But it was too late. Star had it in hand. It gleamed in front of Star under the fluorescents--gold covered in blood. Star threw it on the floor and collapsed.

“Star,” everyone cried. She or he knelt. Everyone and her or his spouse had devoted so much in medical expenses toward the child. She or he had always seemed the child most likely to become famous, given what was inside.

Sam covered her or him with the robe. “That was rather inconvenient,” Sam said. She or he stood, stooped beside everyone, put an arm around everyone’s shoulder. Together, they looked at the heart.

“I bet you could get $5092 for that,” Sam said.

Sunday, August 14, 2016

Everyone Restarts a Diet

Everyone was getting serious about his or her diet--or was going to. Everyone had been talking with the meaning of life almost every night for two weeks, and it seemed inevitable that they would eventually meet. Everyone wanted to be ready.

The meaning of life had high standards. The meaning of life was rich. The meaning of life road on motorboats, had a docking area at the marina. The meaning of life hung out with tan and beautiful people. The meaning of life drank Popsi Cola interminably and yet did not have a gut, had in fact the abs of a model on the World Wide Web.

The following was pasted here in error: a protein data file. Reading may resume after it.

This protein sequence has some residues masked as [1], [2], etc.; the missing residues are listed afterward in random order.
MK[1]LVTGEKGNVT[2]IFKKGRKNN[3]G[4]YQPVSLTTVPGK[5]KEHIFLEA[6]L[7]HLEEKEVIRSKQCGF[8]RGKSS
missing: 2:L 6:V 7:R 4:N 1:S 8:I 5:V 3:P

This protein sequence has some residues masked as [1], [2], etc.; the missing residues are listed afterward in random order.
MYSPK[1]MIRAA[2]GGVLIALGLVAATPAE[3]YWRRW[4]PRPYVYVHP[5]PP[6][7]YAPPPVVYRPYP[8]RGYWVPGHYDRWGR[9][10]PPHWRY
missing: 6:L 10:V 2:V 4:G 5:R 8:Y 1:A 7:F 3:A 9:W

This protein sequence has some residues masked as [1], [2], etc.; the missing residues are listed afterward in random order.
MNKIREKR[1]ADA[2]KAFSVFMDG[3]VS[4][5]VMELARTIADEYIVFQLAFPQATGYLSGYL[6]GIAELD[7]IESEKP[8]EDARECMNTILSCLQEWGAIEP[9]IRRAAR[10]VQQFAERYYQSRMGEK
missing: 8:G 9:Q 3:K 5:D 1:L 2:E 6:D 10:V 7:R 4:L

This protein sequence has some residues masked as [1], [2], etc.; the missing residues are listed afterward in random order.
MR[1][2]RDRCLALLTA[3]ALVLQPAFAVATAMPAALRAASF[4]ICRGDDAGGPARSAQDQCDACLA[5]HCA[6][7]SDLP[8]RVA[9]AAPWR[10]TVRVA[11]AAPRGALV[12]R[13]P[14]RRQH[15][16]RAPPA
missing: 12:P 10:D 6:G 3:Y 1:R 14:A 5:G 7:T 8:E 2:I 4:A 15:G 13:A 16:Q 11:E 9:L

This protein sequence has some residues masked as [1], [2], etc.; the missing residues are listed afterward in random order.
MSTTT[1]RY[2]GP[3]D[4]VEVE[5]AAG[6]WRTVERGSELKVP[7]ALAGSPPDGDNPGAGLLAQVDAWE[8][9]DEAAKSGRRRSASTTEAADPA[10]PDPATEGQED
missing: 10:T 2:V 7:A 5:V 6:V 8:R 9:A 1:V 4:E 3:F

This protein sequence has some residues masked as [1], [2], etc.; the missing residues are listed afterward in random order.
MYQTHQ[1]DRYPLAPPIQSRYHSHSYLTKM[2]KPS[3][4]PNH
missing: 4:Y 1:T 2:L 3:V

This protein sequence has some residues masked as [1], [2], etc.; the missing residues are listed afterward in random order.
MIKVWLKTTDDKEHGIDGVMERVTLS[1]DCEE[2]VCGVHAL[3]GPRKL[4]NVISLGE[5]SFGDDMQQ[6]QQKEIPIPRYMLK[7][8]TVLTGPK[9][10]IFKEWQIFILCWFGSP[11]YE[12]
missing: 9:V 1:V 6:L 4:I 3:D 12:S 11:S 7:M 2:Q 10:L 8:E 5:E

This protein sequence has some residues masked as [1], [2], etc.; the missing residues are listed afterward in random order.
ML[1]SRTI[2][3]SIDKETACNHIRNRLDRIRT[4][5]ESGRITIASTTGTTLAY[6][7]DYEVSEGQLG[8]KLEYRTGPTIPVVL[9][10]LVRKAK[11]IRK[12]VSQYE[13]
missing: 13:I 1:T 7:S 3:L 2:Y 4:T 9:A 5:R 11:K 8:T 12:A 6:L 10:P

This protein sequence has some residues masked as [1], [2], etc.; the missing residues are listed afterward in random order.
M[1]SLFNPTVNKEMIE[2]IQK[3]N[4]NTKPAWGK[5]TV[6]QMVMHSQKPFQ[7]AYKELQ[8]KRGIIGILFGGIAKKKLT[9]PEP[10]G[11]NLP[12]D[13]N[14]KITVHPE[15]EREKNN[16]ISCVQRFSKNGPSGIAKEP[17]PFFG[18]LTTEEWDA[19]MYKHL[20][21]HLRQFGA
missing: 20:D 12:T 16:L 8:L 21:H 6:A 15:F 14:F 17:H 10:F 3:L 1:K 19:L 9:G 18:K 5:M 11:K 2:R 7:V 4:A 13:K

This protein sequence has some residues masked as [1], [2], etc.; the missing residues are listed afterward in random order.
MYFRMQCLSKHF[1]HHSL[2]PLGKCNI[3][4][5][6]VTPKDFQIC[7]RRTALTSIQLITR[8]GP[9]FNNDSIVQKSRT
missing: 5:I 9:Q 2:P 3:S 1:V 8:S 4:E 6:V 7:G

Everyone needed those abs. Everyone would have settled for a small tummy that fit into clothes from his or her freshman year of college. Everyone wasn’t even close. Everyone needed to start small--even just ten pounds might be enough for the meaning of life not to completely dismiss him or her.

Everyone was supposed to have started the diet after his or her wedding. Then after the first child. Then the second. Then the third. Then the fourth. Then after the spouse ran away.

Everyone switched to Handsome Cola, a diet brand. That is as far as everyone had gotten.

Everyone’s diet was going to consist of fourteen hundred calories per day maximum. Everyone was going to lose two to five pounds per week. Everyone was going to eat mounds of cottage cheese and Linkoln Log sets of carrots. Everyone was going to stick to roughage. There would be no chocolate, no hard candy, no alcohol, no buttered popcorn, no deep-fried, bread-battered chicken.

Everyone was making an adventure of food to stay motivated. Everyone sat in front of an apple sauce swamp. Inside it were celery soldiers. Everyone had a spoon to dig them out.

Outside, the dog was barking. The kids were yelling at one another about how life was unfair. The kids were very concerned about fairness. They would have made excellent public activists.